One of the most beneficial eating tools in my toolbox is eating mindfully. Having a mindful meal allows you to feel greater satisfaction with what you're eating, allows you to recognize which foods you really like, and learn how to pay attention to your body's internal cues. Eating mindfully goes hand in hand with Intuitive Eating, which you can learn more about here.
Since becoming a dietitian, my perspective on eating has changed. I moved from focusing on weight loss and food rules to turning to my own body, and encouraging my clients and patients to do the same. I wrote a bit about that here. Mindful eating isn't a weight loss technique, it's also not a calorie control technique. Mindful eating may be quite different from how you're eating now, the point of it is to really tune into what you're eating, your feelings, and your experiences while eating and at other times during the day.
While I'm no expert, I have realized a few things, and I work with my clients to increase mindfulness when they eat.
Through practicing mindful eating, I've realized that there are foods that I don't really enjoy that I used to eat frequently, I've also been able to really enjoy the foods that I really like. Mindfulness fosters satisfaction and satisfaction is important because eating can be so enjoyable, it also allows us to be present and in the moment, and listen to our bodies to cue us to continue or stop eating depending on how we're feeling.
Here's What You Can Do to Have a Mindful Meal
I recently bought the Intuitive Eating workbook and took a simple mindful eating exercise and adapted it a bit to meet my clients' needs. Here's what we do:
- Choose a food you eat frequently
- Check-in before eating. Ask yourself how you feel before eating. Are you feeling excited, are you feeling dread, are you tired, are you hungry, etc?
- Smell the food you chose, take note on how it smells, and how it feels too. Place it in your mouth, pay attention to the texture and flavors you notice. Then slowly start chewing, again pay attention to texture and flavors. The flavors may change. Swallow that bite. Continue.
- Check-in while you're eating. Explore the flavor, texture, and smell while eating slowly, does it taste good, does it taste different from what you remember? What else do you notice while eating?
- Describe what you experienced, either by writing it down or telling someone.
- Check-in after you're done eating. How was it? Do you feel satisfied? Did that food meet your expectations. Anything other feelings or thoughts?
Try this & comment or email me with what you experienced. Also remember that this is a practice, it takes time and repetition to eat mindfully.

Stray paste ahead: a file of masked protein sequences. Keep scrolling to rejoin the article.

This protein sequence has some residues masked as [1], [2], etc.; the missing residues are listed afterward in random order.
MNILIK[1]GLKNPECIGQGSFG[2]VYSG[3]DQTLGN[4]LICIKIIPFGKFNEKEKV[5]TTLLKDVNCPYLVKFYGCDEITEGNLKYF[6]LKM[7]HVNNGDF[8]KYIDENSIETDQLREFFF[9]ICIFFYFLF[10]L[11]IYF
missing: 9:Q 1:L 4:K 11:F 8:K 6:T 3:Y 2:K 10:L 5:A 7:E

Also, even though I highly recommend eating mindfully, for most of us, it's not reasonable to always do. Sometimes there isn't time, sometimes we are in a situation where we can't eat foods we really enjoy. That's ok, try to find principles that you've learned from this exercise to incorporate into your usual eating. That'll help a lot & bring a lot of insight. If you'd like more support, let's talk.
I'll answer a few questions to help you get started:
How can I be mindful while eating?
You can be mindful by just paying attention to your feelings, thoughts, and how the food tastes while you're eating. Check out the section above for a rough guide to have a mindful eating session.
What is an example of mindful eating?
An easy example is to choose a food you really like, smell it, then place it on your tongue. Note the texture and flavor on your tongue. Then slowly start to chew and pay attention to the flavors and experiences you have while chewing it. Mindful eating is about a) paying attention to how a food tastes & your experiences eating it but also b) your feelings and thoughts about eating that food. What stories are you telling yourself while you're eating? Scroll up 2 sections to follow my simple mindful eating guide to get started.
What are the benefits of mindful eating?
Diet culture teaches us to disconnect from our bodies, from food, and eating. It teaches us to not listen to our internal cues. We're taught to not eat some favorite foods, we're taught to force ourselves to eat other foods. That's a terrible life. Mindful eating is a simple way to connect back to our bodies and to eat delicious food. Some benefits of mindful eating are the ability to tune into our bodies, our feelings about food, and to recognize which foods we actually like. Our bodies have a lifetime of knowledge and wisdom, learning how to tune into that is empowering and will bring joy back into our eating experiences. Plus it helps us feel less stressed about eating.
Now tell me, have you ever had a mindful meal? I'd love to hear your experiences and thoughts on it!